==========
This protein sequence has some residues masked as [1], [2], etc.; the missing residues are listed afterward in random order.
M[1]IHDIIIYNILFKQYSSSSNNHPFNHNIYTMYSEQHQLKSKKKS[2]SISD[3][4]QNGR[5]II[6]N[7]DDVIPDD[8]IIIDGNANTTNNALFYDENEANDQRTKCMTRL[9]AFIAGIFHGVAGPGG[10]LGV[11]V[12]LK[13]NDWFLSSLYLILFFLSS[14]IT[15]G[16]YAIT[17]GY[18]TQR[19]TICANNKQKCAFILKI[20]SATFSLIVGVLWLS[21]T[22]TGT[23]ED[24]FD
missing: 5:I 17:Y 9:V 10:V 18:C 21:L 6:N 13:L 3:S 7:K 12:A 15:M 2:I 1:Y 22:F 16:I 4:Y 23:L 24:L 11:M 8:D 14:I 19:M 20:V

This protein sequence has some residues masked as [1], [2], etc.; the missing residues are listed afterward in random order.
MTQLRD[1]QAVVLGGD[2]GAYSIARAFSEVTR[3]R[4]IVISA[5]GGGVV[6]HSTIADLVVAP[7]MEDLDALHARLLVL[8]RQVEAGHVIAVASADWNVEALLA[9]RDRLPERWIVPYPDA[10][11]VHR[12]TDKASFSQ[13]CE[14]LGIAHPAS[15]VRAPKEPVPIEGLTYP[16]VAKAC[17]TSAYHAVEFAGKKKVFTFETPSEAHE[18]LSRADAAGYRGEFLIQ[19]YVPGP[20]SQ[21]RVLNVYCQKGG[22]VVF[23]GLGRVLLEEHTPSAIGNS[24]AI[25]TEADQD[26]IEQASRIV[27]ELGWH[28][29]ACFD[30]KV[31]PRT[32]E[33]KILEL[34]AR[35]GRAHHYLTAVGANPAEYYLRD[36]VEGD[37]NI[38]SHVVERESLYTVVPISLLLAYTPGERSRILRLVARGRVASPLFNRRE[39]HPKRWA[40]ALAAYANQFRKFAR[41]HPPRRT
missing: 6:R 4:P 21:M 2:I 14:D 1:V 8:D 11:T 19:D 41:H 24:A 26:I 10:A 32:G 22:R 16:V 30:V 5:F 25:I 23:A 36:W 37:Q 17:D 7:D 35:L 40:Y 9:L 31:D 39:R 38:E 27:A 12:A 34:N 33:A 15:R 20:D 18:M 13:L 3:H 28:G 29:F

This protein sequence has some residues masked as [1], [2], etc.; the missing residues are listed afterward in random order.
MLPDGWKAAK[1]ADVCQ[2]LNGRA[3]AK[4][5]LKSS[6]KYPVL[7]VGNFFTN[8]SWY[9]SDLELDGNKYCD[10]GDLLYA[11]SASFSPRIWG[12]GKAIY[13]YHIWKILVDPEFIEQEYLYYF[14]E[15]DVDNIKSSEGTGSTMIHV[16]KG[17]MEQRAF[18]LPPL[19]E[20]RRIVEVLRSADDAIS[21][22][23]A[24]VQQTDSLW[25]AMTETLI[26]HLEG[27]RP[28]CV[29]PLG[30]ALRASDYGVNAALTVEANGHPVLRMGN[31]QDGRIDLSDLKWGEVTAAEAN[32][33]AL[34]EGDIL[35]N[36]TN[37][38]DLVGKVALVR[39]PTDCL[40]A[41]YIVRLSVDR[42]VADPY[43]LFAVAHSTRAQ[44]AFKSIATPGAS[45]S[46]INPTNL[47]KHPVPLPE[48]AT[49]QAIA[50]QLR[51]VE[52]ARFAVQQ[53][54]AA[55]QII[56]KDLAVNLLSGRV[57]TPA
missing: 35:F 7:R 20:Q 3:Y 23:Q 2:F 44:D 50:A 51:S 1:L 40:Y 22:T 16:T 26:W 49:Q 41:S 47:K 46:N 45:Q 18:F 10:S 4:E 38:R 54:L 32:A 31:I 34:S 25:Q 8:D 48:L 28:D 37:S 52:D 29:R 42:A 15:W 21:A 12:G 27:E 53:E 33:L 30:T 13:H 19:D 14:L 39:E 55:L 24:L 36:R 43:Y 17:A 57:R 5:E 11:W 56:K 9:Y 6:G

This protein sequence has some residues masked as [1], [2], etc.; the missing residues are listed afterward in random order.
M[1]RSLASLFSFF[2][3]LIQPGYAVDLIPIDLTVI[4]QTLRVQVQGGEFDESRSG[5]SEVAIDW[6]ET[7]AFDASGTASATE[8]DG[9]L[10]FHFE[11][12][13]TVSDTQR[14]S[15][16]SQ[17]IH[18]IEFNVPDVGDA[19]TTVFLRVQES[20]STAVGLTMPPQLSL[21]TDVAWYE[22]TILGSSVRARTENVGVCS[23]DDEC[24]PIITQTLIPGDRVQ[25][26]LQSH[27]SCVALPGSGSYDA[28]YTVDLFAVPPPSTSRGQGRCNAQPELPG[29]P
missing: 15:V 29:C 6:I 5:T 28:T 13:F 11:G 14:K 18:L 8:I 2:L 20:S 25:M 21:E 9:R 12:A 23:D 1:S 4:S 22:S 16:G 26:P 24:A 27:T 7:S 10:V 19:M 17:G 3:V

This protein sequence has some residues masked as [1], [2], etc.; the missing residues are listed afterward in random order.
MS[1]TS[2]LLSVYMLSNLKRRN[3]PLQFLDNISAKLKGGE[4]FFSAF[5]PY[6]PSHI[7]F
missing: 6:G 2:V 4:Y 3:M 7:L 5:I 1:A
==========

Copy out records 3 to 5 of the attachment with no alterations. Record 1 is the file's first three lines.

This protein sequence has some residues masked as [1], [2], etc.; the missing residues are listed afterward in random order.
MLPDGWKAAK[1]ADVCQ[2]LNGRA[3]AK[4][5]LKSS[6]KYPVL[7]VGNFFTN[8]SWY[9]SDLELDGNKYCD[10]GDLLYA[11]SASFSPRIWG[12]GKAIY[13]YHIWKILVDPEFIEQEYLYYF[14]E[15]DVDNIKSSEGTGSTMIHV[16]KG[17]MEQRAF[18]LPPL[19]E[20]RRIVEVLRSADDAIS[21][22][23]A[24]VQQTDSLW[25]AMTETLI[26]HLEG[27]RP[28]CV[29]PLG[30]ALRASDYGVNAALTVEANGHPVLRMGN[31]QDGRIDLSDLKWGEVTAAEAN[32][33]AL[34]EGDIL[35]N[36]TN[37][38]DLVGKVALVR[39]PTDCL[40]A[41]YIVRLSVDR[42]VADPY[43]LFAVAHSTRAQ[44]AFKSIATPGAS[45]S[46]INPTNL[47]KHPVPLPE[48]AT[49]QAIA[50]QLR[51]VE[52]ARFAVQQ[53][54]AA[55]QII[56]KDLAVNLLSGRV[57]TPA
missing: 35:F 7:R 20:Q 3:Y 23:Q 2:F 44:D 50:A 51:S 1:L 40:Y 22:T 16:T 26:W 49:Q 41:S 47:K 46:N 45:Q 18:F 10:S 4:E 38:R 54:L 32:A 31:I 34:S 25:Q 8:D 48:L 28:D 37:S 52:D 29:R 42:A 15:W 21:A 12:G 27:E 53:E 33:L 30:T 13:H 19:D 14:L 39:E 55:L 24:L 36:R 43:Y 17:A 57:R 5:E 11:W 56:K 9:Y 6:G

This protein sequence has some residues masked as [1], [2], etc.; the missing residues are listed afterward in random order.
M[1]RSLASLFSFF[2][3]LIQPGYAVDLIPIDLTVI[4]QTLRVQVQGGEFDESRSG[5]SEVAIDW[6]ET[7]AFDASGTASATE[8]DG[9]L[10]FHFE[11][12][13]TVSDTQR[14]S[15][16]SQ[17]IH[18]IEFNVPDVGDA[19]TTVFLRVQES[20]STAVGLTMPPQLSL[21]TDVAWYE[22]TILGSSVRARTENVGVCS[23]DDEC[24]PIITQTLIPGDRVQ[25][26]LQSH[27]SCVALPGSGSYDA[28]YTVDLFAVPPPSTSRGQGRCNAQPELPG[29]P
missing: 15:V 29:C 6:I 5:T 28:T 13:F 11:G 14:K 18:L 8:I 2:L 20:S 25:M 21:E 9:R 12:A 23:D 1:S 4:S 22:S 16:G 26:P 24:A 27:T 7:S 10:V 19:M 17:G 3:V

This protein sequence has some residues masked as [1], [2], etc.; the missing residues are listed afterward in random order.
MS[1]TS[2]LLSVYMLSNLKRRN[3]PLQFLDNISAKLKGGE[4]FFSAF[5]PY[6]PSHI[7]F
missing: 6:G 2:V 4:Y 3:M 7:L 5:I 1:A